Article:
The work, which will be led by consultancy firm RSM, will help to ‘evidence the impacts of remote consultations on patients and general practice' - assessing the advantages of different consulting methods and setting out best practice.
NHS England will use the results to identify the types of support practices find helpful when implementing new digital systems and tools, and to discover what has worked well for patients and staff following changes made during the pandemic.
The review comes after RCGP chair Professor Martin Marshall urged the government earlier this year to carry out a comprehensive review of total triage and remote consultations - warning the college was against the profession becoming ‘a totally, or even mostly, remote service'.
Health professionals taking part in the review will be asked about topics including the impact of online consultation tools to support patient access and triage, aspects of online consultations which should be abandoned and the impact of new technologies on workload.
GPs, practice nurses and administrative and managerial staff directly involved in the implementation and delivery of online consultations have been invited to take part in the survey.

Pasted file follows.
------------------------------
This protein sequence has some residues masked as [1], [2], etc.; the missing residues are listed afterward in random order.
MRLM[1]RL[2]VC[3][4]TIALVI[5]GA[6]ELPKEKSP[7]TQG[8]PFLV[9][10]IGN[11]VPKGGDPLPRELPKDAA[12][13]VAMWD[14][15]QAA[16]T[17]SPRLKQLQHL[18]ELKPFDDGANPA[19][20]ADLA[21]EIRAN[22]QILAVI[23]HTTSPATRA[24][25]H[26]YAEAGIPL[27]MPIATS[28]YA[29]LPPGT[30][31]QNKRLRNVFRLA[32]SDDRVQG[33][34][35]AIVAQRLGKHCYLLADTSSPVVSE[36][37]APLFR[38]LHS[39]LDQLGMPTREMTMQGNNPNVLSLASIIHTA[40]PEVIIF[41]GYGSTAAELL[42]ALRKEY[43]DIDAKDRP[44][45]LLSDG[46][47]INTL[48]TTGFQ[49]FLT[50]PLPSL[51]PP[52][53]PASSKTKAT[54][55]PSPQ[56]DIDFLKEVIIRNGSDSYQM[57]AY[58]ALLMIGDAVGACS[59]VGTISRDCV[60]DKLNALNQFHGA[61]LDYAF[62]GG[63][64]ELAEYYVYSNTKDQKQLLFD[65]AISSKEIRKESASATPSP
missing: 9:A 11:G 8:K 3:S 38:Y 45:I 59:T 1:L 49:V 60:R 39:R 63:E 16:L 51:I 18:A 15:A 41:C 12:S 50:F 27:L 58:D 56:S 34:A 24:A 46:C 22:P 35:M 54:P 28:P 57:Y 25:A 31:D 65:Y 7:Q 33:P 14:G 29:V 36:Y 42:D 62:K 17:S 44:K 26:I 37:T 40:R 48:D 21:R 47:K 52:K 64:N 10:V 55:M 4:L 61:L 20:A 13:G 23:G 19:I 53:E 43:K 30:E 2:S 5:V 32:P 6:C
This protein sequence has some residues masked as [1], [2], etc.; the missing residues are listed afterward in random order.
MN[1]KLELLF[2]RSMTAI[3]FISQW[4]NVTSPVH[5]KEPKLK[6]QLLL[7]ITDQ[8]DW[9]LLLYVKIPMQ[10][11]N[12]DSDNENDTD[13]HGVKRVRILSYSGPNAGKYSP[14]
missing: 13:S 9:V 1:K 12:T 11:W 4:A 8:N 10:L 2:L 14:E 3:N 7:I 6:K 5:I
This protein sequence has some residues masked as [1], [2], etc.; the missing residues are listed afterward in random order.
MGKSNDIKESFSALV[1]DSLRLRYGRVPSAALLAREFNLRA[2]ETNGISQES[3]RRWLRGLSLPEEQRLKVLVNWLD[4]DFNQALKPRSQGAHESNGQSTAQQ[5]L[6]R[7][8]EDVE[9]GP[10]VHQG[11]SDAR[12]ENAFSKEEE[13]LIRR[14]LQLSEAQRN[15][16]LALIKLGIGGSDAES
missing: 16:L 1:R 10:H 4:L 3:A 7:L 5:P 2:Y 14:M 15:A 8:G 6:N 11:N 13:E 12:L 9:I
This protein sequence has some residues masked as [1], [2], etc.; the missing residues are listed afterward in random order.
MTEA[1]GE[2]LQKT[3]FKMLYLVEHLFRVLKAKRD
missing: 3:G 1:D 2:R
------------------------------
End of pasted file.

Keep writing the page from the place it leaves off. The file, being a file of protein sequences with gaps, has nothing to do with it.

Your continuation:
NHS England has said that a ‘small number of practices’ will be invited to take part in case studies, involving engagement with the 'wider practice team'. The report is expected to be published next May, with the results helping to form ‘recommendations to drive improvements’.
Pandemic work patterns
Themes to be explored in the review include:
- The implementation and use of online consultation tools to support patient access and triage: understanding workflow processes and their impact (e.g. what models are practices using to help them manage demand, what is working and what is not?)
- Different consultation modalities and their relative advantages and disadvantages (e.g. online, text message, video, telephone)
- Lessons from implementation during the pandemic (e.g. what aspects of digitally supported triage and online consultations would practice staff like to keep, or abandon, due to their experiences during the COVID-19 pandemic and why?)
- Patient experiences (e.g. patient satisfaction, digital inclusion, safety, continuity of care and communication preferences)
- Workforce experiences (e.g. workload, workforce impacts, staff preferences)
The review launches at a time when the debate around the use of remote consulting has become polarised, with the government pushing for GPs to increase the amount of patients they are seeing face-to-face.
Statistics from NHS Digital show that practices delivered more than 17.3m in-person appointments in September, with face-to-face contacts accounting for a higher proportion than at any time since March 2020 at 61% of the total.
A commitment in the NHS long-term plan states that every patient will have the right to be offered digital-first primary care by 2023/24. Health secretary Sajid Javid recently said that GPs should respect patients’ choice to ask for an in-person consultation.
A link to the review survey can be found here.